In our previous study, we show that elevation of brain magnesium enhances learning and memory abilities of young and aging rats [18]. Here, we show that elevating brain magnesium was effective in preventing/reversing learning and memory deterioration in APPswe/PS1dE9 transgenic mice, a model of AD-like pathologies. Comparison of synaptic signaling pathways among WT, Tg, and Tg + MgT mice reveals that failure in activating NMDAR signaling is among the major AD-like pathological progression in the APPswe/PS1dE9 mice. The recording studies from hippocampal slices illuminate how elevation of brain magnesium might exert its neuroprotective effects on NMDAR signaling. Unexpectedly, we found that elevation of brain magnesium could prevent dysfunctions in APP metabolism by stabilizing the expression of BACE1 in APPswe/PS1dE9 mice, which might also contribute to the prevention of memory deterioration by MgT treatment. The most striking finding in the current study is that elevation of brain magnesium was effective in restoring synapse density at the end-stage of AD-like pathological progression in APPswe/PS1dE9 mice, which might be responsible to the restoration of cognitive functions.

How does elevation of brain magnesium protect NMDAR signaling in the APPswe/PS1dE9 transgenic miceβ

How dysfunctions of APP metabolism lead to synaptic dysfunctions/loss has been extensively studied [19]. The NMDAR signaling pathway is likely to be one of the primary mechanisms underlying memory deficits in the APPswe/PS1dE9 mice, as NMDARs play a pivotal role in memory processes [27]. A recent study shows that protection of NMDARs is sufficient to ameliorate the memory deficits in an animal model of AD [29]. In the current study, activation of the NMDAR signaling was dramatically impaired in APPswe/PS1dE9 mice. This deficit is likely to be caused by dysfunctions in Ca2+ homeostasis in these mice. Cytosolic Ca2+ level is hypothesized to be elevated during AD pathologies [30]. Aβ can increase Ca2+ entry into the cell either by functioning as a Ca2+ channel or by activating plasma membrane Ca2+ channels [31],[32], which might contribute to elevation of cytosolic Ca2+ levels under basal conditions in APPswe/PS1dE9 mice [33]. The increase in intracellular basal Ca2+ induces upregulation of calpain/calcineurin/Cdk5 neurodegenerative signaling [34]. These signaling molecules are known as the major downregulators of NMDARs for review see [35]. Hence, the downregulation of NMDARs by elevated Aβ, might be mediated by the upregulation and/or overactivation of calpain and/or calcineurin [28].

In MgT-treated APPswe/PS1dE9 mice the NMDAR signaling pathway was indifferent from WT mice. We hypothesize that Mg2+ might inhibit and/or downregulate calcineurin to prevent downregulation of NMDAR signaling (Figure4F). In our previous studies, we demonstrated that elevation of [Mg2+]o reduces [Ca2+]i, which was associated with NMDARs activation under resting-membrane potentials [17]. This reduction in [Ca2+]i triggers homeostatic upregulation of NR2B-containing NMDARs in vitro [17] and in intact animals [18]. In the current study, we show that calcineurin is one of primary molecules mediating the effects of elevating [Mg2+]o. Since both Aβ and [Mg2+]o regulate NMDARs by modulating the activity of calcineurin, we propose that the protective effects of [Mg2+]o on NMDARs in high Aβ background might be largely mediated by preventing overactivation/overexpression of calcineurin. In support of the role of overactivation of calcineurin in AD-like pathologies, inhibition of calcineurin alone ameliorates the AD-like pathologies in AD mouse model [36].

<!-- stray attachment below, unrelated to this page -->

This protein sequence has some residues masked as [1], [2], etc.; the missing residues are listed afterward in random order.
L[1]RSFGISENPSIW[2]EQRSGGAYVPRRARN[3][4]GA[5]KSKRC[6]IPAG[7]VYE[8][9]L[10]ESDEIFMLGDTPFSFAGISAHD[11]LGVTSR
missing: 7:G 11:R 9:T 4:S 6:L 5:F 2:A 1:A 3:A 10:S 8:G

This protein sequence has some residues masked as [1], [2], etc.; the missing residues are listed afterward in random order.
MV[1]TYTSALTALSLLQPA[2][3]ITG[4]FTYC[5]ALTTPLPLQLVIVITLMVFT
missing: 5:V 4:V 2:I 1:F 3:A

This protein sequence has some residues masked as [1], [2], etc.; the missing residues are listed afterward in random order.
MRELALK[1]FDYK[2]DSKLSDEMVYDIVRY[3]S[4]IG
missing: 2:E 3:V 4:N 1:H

How could elevation of brain magnesium lead to downregulation of BACE1β

Intriguingly, elevation of brain magnesium not only protected NMDAR signaling, but also reduced the expression of BACE1, a critical enzyme that cleaves APP. Recent studies suggest that dysfunctions in APP cleavage by BACE1 might be the primary factor underlying the synapse loss and memory deficits in an AD mouse model [3] and the degeneration of cortical neurons in vitro [4]. Inhibition [3] or partial reduction of expression [37],[38] of BACE1 rescues synaptic/memory deficits in mouse models of AD. Therefore, the reductions in BACE1 expression by MgT treatment could contribute to the prevention of synapse loss and improvement of cognitive function in the APPswe/PS1dE9 mice. In the current study, the exact molecular mechanisms underlying prevention of BACE1 overexpression by MgT treatment remain elusive.

Based on the above interpretations, we attributed the positive effects of MgT treatment on cognitive abilities in Tg mice to its protecting actions on the NMDAR signaling pathway and/or stabilizing of BACE1 expression. However, several studies reported increased incidence of epileptic seizures in AD patients [39] and in mouse models of AD [40]. Recently, it was shown that low doses of the antiepileptic drug, levetiracetam, normalize neuronal activity and reverse cognitive deficits in a mouse model of AD [41]. Acute infusions of high doses of Mg2+, which elevate blood Mg2+ concentration byβ~β2.5 4 folds, are effective in reducing seizures acutely in the clinical settings [42],[43]. This seizure attenuation is due to direct blockage of presynaptic calcium channels by Mg2+[44],[45]. Therefore, an alternative interpretation of the positive effects of MgT treatment is that elevation of brain magnesium increases calcium channels blockage, resulting in reductions in brain seizures. However, for such mechanism to become effective, the Mg2+ concentration in blood has to be elevated significantly. In the current study oral administration of MgT only elevates plasma magnesium byβ~β0.1 mM (Figure1G) and brain magnesium by 15% (Figure1F). Since the gating of NMDARs is very sensitive to elevations of extracellular Mg2+ concentrations [17], the neuroprotective effects of MgT treatment are more likely to be mediated by its action on NMDARs.